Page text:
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BMC Biol. 2005 Dec 13;3:27.

Increased synaptic microtubules and altered synapse development in Drosophila sec8 mutants.

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Department of Cell and Structural Biology, University of Illinois at Urbana-Champaign, 601 South Goodwin Avenue, C626, Urbana, IL 61801, USA.



Sec8 is highly expressed in mammalian nervous systems and has been proposed to play a role in several aspects of neural development and function, including neurite outgrowth, calcium-dependent neurotransmitter secretion, trafficking of ionotropic glutamate receptors and regulation of neuronal microtubule assembly. However, these models have never been tested in vivo. Nervous system development and function have not been described after mutation of sec8 in any organism.


We identified lethal sec8 mutants in an unbiased forward genetic screen for mutations causing defects in development of glutamatergic Drosophila neuromuscular junctions (NMJs). The Drosophila NMJ is genetically malleable and accessible throughout development to electrophysiology and immunocytochemistry, making it ideal for examination of the sec8 mutant synaptic phenotype. We developed antibodies to Drosophila Sec8 and showed that Sec8 is abundant at the NMJ. In our sec8 null mutants, in which the sec8 gene is specifically deleted, Sec8 immunoreactivity at the NMJ is eliminated but immunoblots reveal substantial maternal contribution in the rest of the animal. Contrary to the hypothesis that Sec8 is required for neurite outgrowth or synaptic terminal growth, immunocytochemical examination revealed that sec8 mutant NMJs developed more branches and presynaptic terminals during larval development, compared to controls. Synaptic electrophysiology showed no evidence that Sec8 is required for basal neurotransmission, though glutamate receptor trafficking was mildly disrupted in sec8 mutants. The most dramatic NMJ phenotype in sec8 mutants was an increase in synaptic microtubule density, which was approximately doubled compared to controls.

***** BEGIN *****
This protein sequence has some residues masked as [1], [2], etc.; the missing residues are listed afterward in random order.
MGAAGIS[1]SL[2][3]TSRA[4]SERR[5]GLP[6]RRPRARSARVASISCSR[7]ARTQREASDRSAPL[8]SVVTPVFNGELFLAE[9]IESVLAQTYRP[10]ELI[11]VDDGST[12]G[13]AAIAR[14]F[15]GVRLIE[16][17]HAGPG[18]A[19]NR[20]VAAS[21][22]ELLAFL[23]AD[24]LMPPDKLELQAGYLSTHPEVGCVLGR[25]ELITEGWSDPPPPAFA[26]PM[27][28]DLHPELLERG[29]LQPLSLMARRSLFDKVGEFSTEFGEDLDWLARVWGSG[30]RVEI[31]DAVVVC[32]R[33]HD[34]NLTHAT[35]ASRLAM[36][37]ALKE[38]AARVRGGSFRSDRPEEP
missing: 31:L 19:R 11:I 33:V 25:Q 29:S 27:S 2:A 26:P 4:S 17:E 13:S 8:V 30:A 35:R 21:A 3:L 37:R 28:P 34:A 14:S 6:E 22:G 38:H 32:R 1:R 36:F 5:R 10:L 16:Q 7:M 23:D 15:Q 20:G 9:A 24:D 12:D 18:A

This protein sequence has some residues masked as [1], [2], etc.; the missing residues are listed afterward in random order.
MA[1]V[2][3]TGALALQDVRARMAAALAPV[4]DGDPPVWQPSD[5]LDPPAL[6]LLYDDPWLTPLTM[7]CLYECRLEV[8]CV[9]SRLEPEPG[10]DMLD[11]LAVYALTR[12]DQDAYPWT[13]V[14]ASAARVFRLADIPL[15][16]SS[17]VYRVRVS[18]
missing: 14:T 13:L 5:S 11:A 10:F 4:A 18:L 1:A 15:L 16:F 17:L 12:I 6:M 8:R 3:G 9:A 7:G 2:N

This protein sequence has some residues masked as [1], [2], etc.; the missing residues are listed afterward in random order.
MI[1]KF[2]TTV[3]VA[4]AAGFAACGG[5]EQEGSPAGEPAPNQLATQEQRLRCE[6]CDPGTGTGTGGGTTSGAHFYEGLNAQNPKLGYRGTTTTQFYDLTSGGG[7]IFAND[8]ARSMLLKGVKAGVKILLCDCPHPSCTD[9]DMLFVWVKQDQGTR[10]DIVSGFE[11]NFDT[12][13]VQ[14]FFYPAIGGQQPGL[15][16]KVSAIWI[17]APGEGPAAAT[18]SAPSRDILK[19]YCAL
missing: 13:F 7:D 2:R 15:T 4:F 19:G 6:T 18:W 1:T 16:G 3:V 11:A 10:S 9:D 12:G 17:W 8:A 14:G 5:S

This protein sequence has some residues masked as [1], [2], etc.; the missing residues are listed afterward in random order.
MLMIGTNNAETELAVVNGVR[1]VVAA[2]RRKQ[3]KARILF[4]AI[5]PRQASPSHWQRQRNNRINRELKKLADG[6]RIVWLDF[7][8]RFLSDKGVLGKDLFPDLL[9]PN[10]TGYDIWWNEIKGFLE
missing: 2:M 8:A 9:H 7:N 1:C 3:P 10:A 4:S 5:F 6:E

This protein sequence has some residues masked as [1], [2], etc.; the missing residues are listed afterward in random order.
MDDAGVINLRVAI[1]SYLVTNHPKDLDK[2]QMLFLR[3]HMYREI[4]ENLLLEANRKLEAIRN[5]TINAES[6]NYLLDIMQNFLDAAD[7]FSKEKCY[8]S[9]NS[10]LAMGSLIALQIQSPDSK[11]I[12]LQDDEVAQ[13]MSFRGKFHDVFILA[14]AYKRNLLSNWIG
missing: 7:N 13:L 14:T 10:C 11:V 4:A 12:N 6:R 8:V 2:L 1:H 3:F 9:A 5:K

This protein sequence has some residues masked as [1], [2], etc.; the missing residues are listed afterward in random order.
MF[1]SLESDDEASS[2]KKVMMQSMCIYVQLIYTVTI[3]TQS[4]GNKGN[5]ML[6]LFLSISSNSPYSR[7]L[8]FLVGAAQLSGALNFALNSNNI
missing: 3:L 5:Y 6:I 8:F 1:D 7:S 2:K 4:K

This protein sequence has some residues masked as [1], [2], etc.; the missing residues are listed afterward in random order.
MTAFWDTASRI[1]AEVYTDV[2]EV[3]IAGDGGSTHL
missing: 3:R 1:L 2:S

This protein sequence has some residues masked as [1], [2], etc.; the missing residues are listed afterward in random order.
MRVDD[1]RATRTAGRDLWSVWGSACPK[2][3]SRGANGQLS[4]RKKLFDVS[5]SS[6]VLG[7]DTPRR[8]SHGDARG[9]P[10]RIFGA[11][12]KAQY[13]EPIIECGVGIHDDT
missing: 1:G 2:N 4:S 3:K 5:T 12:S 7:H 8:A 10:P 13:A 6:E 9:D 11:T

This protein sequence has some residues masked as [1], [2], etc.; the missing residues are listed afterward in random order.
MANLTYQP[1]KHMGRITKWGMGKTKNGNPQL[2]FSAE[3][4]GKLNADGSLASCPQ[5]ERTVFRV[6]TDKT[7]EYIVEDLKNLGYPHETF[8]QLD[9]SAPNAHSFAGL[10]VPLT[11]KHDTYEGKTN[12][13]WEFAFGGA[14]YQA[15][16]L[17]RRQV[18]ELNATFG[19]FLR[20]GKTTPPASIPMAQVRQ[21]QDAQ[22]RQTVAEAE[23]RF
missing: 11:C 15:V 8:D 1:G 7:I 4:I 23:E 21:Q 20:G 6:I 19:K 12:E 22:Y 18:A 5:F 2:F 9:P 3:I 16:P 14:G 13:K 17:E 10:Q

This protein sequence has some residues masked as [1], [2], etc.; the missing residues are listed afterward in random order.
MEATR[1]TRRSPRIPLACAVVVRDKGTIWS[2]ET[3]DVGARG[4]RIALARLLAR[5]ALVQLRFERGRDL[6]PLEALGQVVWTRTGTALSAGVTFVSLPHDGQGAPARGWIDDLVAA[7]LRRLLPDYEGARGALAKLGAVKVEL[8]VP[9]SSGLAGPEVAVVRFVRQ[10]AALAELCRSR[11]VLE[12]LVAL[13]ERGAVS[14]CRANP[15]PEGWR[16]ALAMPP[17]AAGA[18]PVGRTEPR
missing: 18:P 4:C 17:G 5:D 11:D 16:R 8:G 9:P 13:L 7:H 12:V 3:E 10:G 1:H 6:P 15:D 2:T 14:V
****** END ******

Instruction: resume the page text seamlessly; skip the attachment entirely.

Sec8 is abundant in the Drosophila NMJ. Sec8 is required in vivo for regulation of synaptic microtubule formation, and (probably secondarily) regulation of synaptic growth and glutamate receptor trafficking. We did not find any evidence that Sec8 is required for basal neurotransmission.

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